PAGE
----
I don’t know how to parse this film in its entirety, as it’s different from anything else I’ve seen in terms of last year’s films. It’s magic realism by way of Thai socialism, or maybe the other way around. Centering around a mysterious sleeping epidemic that is plaguing Thai soldiers, Weerasethakul’s film revolves around one of his regular acting partners, Jenjira, who limps around on her lame leg to offer aid, eventually befriending one of the sleeping men when he temporarily awakens. She is also seen interacting with a young psychic, and eventually meets the human incarnations of the temple goddesses she worships, who tell her that the epidemic is due to the hospital (formerly a school) standing on the burial ground of ancient kings. These spirits are using the men’s energy to fight their otherworldly battles, and with more construction underway outside the hospital, it does not appear the epidemic will be ending anytime soon—and maybe it never will.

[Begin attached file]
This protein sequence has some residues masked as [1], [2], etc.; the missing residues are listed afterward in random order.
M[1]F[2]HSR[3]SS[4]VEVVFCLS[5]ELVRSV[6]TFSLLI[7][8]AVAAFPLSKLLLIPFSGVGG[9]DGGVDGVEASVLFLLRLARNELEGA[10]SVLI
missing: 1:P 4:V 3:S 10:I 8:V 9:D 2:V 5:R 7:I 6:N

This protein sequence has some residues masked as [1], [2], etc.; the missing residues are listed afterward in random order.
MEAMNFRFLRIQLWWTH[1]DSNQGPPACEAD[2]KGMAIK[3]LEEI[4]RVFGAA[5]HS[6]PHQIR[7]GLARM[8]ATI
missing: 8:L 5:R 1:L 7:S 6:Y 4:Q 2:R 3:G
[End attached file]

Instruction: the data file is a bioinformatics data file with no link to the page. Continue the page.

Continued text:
Weerasethakul’s modus operandi seems to require being as oblique as possible, but here I did not mind it so much. If nothing in the diegetic world makes sense to the characters, then I don’t expect the audience to be blessed with revelation. I was content to let the quiet stillness of Weerasethakul’s camera transfix me, and to be jolted by unexpected moments of levity (whether it be a wife confronting a cheating husband via psychic or women giggling at a man’s erection). It’s a funny film, it’s a sly film, it’s profound and poetic, brimming with mercurial wonder and vividness in strange and untrodden corners of consciousness. I am still not fully onboard the Weerasethakul Express, but this brought me close. Maybe Uncle Boonmee or Syndromes will be the final kicker.